The latest feature by Brazilian veteran Karim Ainouz tells the story of Donato, a lifeguard from the Brazilian Northeastern city of Fortaleza who moves to Berlin in order to live with his lover Konrad. They met while Donato was working and rescued the drowning German from the violent waters of the beach in the film title.
In Futuro Beach, immigration to Europe has tragic consequences for Donato, but not because he is an illegal alien (in fact, the film never delves with his immigration status and journey to Europe) nor because he fails to adapt to the new culture. After a few years in Berlin, Donato speaks fluent German and is fully settled in his new home. Unlike in the Brazilian classic Foreign Land (Walter Salles/ Daniela Thomas, 1996), longing is not a central theme in the film.
Neither are homosexuality and homophobia. The gay romance is a secondary theme, and always treated with naturalism. The love scenes are uncontrived and powerful. Futuro Beach is not a militant gay film – and this came as a disappointment to many liberal activists because gay rights is such a hot topic in Brazil right now. It also a sharp move away from the gay, camp and passionate Madame Satã – the story of a very dysfunctional and subversive gay artist – which Ainouz directed in 2002.
The central theme of Futuro Beach is violent rupture. After failing to return to Brazil (in what was intended to be a short trip to Germany), Donato never attempts to contact his family again. At first he does not want to stay in Germany, but then he decides to cut all links with Brazil. He made the dirty decision to abandon and deny his family in Brazil because he is unable to reconcile his split allegiances.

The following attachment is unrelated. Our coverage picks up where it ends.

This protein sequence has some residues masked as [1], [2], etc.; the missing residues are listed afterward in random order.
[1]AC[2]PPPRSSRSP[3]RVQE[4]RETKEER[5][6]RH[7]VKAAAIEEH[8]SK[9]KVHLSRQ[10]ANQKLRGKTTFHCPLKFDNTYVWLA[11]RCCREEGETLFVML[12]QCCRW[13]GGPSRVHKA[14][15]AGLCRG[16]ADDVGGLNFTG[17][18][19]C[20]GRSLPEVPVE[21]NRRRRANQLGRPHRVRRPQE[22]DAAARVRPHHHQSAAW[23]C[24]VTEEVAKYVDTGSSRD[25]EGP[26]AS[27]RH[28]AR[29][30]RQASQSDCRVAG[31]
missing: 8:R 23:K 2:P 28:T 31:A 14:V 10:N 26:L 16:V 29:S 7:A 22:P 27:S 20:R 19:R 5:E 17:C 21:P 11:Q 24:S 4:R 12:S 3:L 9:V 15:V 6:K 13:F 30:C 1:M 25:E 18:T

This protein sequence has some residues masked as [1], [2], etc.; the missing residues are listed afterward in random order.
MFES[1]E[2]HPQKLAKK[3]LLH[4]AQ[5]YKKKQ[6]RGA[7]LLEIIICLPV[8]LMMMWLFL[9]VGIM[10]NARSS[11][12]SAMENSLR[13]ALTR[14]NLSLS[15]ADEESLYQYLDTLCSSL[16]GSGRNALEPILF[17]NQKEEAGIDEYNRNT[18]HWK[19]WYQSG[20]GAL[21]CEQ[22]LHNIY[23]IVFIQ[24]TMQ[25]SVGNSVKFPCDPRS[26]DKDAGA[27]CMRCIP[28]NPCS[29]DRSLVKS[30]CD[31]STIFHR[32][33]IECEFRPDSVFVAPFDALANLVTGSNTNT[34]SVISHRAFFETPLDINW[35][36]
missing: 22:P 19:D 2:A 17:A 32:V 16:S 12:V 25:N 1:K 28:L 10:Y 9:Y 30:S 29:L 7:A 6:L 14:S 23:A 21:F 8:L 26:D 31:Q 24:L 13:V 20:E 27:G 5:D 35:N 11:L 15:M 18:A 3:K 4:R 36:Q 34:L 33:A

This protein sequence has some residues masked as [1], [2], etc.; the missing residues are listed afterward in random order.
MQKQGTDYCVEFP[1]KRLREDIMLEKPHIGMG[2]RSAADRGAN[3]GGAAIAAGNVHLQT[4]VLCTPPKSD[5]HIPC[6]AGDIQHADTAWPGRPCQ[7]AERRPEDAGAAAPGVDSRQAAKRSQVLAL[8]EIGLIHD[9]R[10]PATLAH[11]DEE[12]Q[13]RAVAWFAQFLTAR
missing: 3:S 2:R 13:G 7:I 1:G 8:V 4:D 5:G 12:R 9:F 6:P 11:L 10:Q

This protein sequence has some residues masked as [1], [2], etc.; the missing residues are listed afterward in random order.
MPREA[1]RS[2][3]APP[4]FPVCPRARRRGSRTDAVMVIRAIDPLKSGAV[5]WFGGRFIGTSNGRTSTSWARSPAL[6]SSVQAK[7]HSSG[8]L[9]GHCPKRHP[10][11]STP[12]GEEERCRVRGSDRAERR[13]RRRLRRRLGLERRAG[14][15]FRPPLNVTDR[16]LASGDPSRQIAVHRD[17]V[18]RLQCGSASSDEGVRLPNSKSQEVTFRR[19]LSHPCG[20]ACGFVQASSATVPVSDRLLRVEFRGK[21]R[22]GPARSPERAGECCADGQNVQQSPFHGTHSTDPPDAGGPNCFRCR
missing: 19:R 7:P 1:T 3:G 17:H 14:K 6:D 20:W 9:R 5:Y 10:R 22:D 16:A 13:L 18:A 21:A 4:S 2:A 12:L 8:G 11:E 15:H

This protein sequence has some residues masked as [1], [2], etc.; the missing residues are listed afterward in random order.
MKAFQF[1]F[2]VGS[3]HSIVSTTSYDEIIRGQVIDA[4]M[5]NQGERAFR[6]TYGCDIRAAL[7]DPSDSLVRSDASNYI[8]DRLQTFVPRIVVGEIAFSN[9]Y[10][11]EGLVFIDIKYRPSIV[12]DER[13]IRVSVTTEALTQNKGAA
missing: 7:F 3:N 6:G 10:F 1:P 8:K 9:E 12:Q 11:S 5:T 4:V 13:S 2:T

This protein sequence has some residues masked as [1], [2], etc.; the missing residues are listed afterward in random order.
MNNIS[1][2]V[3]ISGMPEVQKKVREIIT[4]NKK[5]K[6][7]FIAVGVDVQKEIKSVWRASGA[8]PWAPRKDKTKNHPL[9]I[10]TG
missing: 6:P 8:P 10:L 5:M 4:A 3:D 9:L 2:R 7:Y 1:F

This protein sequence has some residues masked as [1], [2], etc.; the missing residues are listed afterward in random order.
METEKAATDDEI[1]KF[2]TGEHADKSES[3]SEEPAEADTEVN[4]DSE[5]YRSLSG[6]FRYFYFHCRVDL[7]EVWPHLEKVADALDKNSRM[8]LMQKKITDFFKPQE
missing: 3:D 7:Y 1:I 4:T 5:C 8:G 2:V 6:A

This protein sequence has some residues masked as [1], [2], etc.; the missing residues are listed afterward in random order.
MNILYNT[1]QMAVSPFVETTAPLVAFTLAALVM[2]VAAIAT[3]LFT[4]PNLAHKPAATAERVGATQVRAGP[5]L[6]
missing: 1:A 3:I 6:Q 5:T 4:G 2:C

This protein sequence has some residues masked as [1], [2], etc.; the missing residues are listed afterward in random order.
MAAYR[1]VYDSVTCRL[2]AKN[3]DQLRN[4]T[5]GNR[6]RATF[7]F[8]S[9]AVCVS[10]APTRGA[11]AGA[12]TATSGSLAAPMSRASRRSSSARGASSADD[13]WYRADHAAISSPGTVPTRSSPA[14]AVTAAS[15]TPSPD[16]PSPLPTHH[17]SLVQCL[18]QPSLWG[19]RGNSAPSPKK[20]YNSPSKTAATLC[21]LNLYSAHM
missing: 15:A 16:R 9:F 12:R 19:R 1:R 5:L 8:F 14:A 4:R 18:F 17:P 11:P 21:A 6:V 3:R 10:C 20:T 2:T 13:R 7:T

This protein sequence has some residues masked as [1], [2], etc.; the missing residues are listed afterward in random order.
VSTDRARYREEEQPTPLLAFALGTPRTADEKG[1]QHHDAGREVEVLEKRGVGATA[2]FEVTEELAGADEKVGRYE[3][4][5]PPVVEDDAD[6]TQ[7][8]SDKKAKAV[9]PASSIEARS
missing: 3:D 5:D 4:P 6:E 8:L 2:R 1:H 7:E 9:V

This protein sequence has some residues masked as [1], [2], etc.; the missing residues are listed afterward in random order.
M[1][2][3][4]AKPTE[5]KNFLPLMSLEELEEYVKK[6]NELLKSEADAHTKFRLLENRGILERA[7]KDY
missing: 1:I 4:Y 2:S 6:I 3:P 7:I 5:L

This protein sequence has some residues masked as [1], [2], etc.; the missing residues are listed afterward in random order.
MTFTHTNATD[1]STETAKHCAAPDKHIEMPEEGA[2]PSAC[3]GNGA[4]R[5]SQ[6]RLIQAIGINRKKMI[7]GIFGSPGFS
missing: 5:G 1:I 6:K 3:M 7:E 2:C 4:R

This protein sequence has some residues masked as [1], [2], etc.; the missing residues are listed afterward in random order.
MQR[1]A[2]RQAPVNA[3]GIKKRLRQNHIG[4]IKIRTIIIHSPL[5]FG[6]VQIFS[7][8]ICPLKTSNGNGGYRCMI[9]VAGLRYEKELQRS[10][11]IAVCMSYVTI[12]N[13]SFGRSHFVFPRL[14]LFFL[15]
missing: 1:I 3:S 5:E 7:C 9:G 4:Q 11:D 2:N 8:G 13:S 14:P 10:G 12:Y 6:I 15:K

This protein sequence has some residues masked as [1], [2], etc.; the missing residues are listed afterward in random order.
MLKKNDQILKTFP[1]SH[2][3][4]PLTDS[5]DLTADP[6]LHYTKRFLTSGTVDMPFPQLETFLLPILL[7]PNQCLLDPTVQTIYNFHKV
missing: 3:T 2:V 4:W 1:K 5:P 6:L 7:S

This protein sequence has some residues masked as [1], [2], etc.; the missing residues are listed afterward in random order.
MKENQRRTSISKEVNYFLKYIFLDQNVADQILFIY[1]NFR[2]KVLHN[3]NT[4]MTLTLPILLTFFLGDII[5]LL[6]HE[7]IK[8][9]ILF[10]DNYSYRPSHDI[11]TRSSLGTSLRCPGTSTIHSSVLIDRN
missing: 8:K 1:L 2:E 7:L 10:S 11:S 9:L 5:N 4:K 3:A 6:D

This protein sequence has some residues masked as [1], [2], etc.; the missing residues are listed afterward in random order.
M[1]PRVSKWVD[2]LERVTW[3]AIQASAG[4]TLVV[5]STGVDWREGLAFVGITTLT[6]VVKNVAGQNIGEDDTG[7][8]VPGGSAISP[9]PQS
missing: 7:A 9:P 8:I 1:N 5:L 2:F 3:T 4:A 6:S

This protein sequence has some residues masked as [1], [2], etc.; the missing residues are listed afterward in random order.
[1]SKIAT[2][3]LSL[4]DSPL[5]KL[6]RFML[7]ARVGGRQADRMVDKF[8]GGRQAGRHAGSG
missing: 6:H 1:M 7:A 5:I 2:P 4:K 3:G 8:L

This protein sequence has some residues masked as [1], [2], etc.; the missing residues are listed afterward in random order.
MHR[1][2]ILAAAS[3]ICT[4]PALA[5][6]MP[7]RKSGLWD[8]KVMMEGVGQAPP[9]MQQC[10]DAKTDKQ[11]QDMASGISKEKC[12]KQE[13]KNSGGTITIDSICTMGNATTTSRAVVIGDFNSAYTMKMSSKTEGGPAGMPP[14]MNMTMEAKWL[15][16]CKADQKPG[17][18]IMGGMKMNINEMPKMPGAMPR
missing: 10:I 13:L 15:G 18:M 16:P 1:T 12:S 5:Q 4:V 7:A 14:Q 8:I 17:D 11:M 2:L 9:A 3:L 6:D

In last third of the film, Donato’s younger brother Ayrton travels to Berlin as an adult in order to find the brother who abandoned his family years earlier, when he was still a child. Ayrton has even learnt some German before travelling to the German capital, lest his older brother could no longer speak any Portuguese. He is very angry upon finding his eloping brother, who did not even know that their mother died about an year earlier.
Futuro Beach is a slow-paced film with strong visuals and a sparse dialogue, a skillfully-crafted lyrical commentary on immigration, sexuality, life and death. The characters and the narrative feel stoic in nature, in a manner more akin to European (the likes of Bergman and Rohmer) than to Brazilian cinema (more used to fast-paced films and epic emotions).
The story is also full of symbolisms. Water both unites and separates: it takes away the life of Konrad’s friend Heiko in the opening of the film (in an unspecified accident where Konrad is saved by Donato), but it also separates Europe from Brazil. Donato at first misses the ocean in Berlin, and at the end of the movie he makes peace with his brother in the sands of a retiring sea in what seems to be the north of Germany. Water is always present in Donato’s work: first as a lifeguard (in Brazil), then in an aquarium and finally in a public bath (in Germany). Donato’s and allegiances and work relations feel as fluid as water.
The beach in the end of the film is very cold, windy, grey and populated with images of blackbirds, in sharp contrast to Futuro Beach in Fortaleza. The chosen home of the immigrant looks like a bleak and distorted version of his homeland. Yet this is where reconciliation between Donato and his younger brother Ayrton occurs. Futuro Beach is a eulogy of love and the difficult decisions that an immigrant has to make.
Futuro Beach premiered in the UK and most of Europe in 2015 and it was selected as one of “the dirtiest Brazilian films of the past 10 years”.